Ripley is also searching for an appropriate Los Angeles venue where she and her band can perform their new work. "The place I played the other night for a Breast Cancer benefit is called the Avalon," Ripley says. "It's right on Hollywood and Vine. It was a great space. It kind of reminded me of the Kit Kat Theatre, a little bit smaller. That would be a good space for us. I think that our band needs a thrust stage with a theatrical bent to it, but it also needs to be gritty."
About her upcoming concert with friend Skinner, which is simply titled Emily Skinner and Alice Ripley Sing Broadway!, Ripley says, "We're going to be singing our hits from the two records we made together, and then we're each going to do songs that are lesser known. I'm going to sing a couple songs from shows I've been working on this past year that might possibly move [to New York]." Those musicals include Kristina from the Mamma Mia! team of Benny Andersson and Björn Ulvaeus and Tom Kitt and Brian Yorkey's Feeling Electric. And, yes, she and Skinner will also offer a selection of tunes from Side Show, the 1997 musical about conjoined twins Daisy and Violet Hilton that brought both Ripley and Skinner a new legion of fans.
"The very first moment we sang together," Ripley says of Skinner, "there was something that passed through us that I don't know quite how to describe. It was just a feeling of 'Oh yeah, this is something I'm supposed to do and give everything to' — the idea of singing with her and making the sound together. I have sung with a lot of different people in my life, and I had never felt that before. . . . There's something about our voices when they blend that make it sound so much bigger than when we're by ourselves. It's more than the just the volume, [it's also] the complementary tones, [but] it's a mystery to me."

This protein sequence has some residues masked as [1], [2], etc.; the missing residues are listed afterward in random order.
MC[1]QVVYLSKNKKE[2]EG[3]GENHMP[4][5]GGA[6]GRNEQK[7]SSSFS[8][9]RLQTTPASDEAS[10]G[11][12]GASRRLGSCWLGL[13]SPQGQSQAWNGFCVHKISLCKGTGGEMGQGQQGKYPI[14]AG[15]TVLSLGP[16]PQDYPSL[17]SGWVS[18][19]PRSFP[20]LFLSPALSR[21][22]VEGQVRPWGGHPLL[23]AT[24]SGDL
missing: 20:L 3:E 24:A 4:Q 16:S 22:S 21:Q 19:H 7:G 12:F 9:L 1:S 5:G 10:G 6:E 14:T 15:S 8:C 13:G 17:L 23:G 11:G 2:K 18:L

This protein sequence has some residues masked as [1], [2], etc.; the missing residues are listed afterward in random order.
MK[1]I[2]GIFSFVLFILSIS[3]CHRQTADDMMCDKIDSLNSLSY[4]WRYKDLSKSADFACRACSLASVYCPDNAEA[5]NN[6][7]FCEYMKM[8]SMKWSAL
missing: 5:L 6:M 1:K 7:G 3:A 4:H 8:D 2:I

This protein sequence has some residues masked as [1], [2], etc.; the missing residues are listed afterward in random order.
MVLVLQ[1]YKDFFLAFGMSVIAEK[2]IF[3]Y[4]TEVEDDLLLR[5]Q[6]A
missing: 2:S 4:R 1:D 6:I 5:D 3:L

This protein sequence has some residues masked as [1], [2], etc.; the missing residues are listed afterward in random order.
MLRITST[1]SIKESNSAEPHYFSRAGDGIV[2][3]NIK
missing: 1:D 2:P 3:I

When asked whether she would move back to New York should a Broadway offer come her way, the multitalented performer pauses and says, "I think I've become more choosey about projects that I want to be involved in, and I consider that a good sign. I worked on four projects last year that could possibly go forward, and I think they're all good, so I would say yes to any of those. I think it's good to be conservative with your creative energy, to be a little bit stingy because there are only so many hours in the day, so you have to make a decision about who you're going to give your energy to."
Ripley adds, "I think that I give my creative energy every day to that which gets me the most excited — a script or if I'm writing something or if I'm painting something or if I'm working on a new song for an audition or working up toward a workshop of some musical that I'm doing. Whatever it happens to be, I try to do a little bit of that every day, and then the next project just kind of makes itself obvious."